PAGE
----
Turing Fest is one of Scotland’s biggest meet ups of tech minds, and includes some big (geek insider) names like Rand Fishkin
and Oli Gardner
Two days of inspiring talks, running two concurrent tracks over four separate subjects: Engineering (coding), Marketing, Product and Strategy. Anyone in software or web tech needs to go – it’s where the smartest minds in tech meet.
Here’s a top 9 of the best bits according to me and my Twitter:
The Conversational Form
Oli Gardner reminded us of the importance of conversion optimising, and demonstrated his excellent user-testing framework with the ‘conversation form’. A conversation form displays the next question when the previous question has been answered, and can appear to work as if you’re speaking with a chatbot (although not necessary).
Google – mobile only index
Aleyda Solis provided some solid evidence on how influencial mobiles are on our lives, and that Google will eventually use the mobile-friendliness of your website as one of the most important ranking factors in search.
Introducing the Chatbot inside search results
A refreshing talk by Purna Virji (from Microsoft) demonstrating the use of their chatbot AI (Cortana) inside a search results page, and the future of chat in accessing services. I’m a big advocate of voice AI and while the tech is a little complicated to both understand and embrace, it’s ultimately how people will want to access your content and services in future.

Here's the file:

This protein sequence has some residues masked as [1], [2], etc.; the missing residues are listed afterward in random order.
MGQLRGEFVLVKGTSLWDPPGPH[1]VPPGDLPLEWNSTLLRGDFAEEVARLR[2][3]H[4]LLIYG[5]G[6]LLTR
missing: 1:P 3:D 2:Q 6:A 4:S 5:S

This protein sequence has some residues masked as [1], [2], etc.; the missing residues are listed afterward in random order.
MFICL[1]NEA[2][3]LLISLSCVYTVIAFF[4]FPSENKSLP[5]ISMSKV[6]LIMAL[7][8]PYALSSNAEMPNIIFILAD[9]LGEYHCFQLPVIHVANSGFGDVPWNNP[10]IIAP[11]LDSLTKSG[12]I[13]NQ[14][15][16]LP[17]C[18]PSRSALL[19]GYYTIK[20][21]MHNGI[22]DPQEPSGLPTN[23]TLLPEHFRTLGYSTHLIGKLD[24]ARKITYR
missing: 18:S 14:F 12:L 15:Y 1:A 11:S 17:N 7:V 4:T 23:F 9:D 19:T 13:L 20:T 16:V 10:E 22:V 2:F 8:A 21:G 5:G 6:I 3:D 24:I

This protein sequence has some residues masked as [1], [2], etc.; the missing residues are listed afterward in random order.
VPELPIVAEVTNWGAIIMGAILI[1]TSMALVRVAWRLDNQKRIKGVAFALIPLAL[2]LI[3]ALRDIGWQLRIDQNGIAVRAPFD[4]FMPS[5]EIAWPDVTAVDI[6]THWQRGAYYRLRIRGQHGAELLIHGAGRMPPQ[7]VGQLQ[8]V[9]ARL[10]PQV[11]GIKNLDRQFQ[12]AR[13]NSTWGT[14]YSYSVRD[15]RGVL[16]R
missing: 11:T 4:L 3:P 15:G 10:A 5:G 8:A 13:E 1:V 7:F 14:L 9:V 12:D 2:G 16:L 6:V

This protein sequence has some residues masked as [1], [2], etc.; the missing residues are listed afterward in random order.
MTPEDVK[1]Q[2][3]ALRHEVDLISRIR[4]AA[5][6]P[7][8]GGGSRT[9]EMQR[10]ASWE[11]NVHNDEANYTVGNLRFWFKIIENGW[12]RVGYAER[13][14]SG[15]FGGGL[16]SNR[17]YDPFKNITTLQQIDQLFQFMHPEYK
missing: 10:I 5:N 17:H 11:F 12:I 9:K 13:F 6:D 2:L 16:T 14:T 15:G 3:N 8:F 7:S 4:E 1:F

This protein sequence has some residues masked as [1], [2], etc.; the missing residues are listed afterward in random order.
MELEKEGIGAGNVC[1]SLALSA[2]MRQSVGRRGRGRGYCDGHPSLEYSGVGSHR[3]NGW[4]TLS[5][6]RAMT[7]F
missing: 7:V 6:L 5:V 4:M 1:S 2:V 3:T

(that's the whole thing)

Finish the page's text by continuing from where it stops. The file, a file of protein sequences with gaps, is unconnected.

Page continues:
Joanna Lord – quote of the day
A fast-paced talk by Classpass’s Joanna Lord gave what I thought was the quote of the day. Referencing the value vs. price model, Lord said
Trust that you’re bringing value to the world. See that value by proxy through money, and raise your prices. So long as it’s not detrimental to growth.
A quick way to get lots of rich data about users and user groups – YouGov Profiles.
Organic is dead
The content rich speaker, Wil Reynolds, said – almost under his breath – that “organic will be dead in 10 years”. He later rebutted my tweet, and added a little more depth to this statement, in that featured snippets and paid search are (and will be more so) taking over the search results pages – which is correct.
A great concept brought to the audience’s attention in the Product track, Janna Bastow uncovered the idea of ‘Time Horizons’. Replacing ‘time lines’ or gantt chart style project plans, time horizons provide more flexibility and focus on the task’s importance and size over timescales and deadlines.
Happiness as a KPI
My most popular tweet of the event was a reference to Jane Austin’s reference to using happiness as a key performance indicator (KPI) when designing a user interface. Measuring happiness (or frustration) was another topic entirely, however.
It’s a wrap
I couldn’t leave without bumping into one of the stars of the event, Rand Fishkin.
You can find tickets coming up for next year’s here at turingfest.com.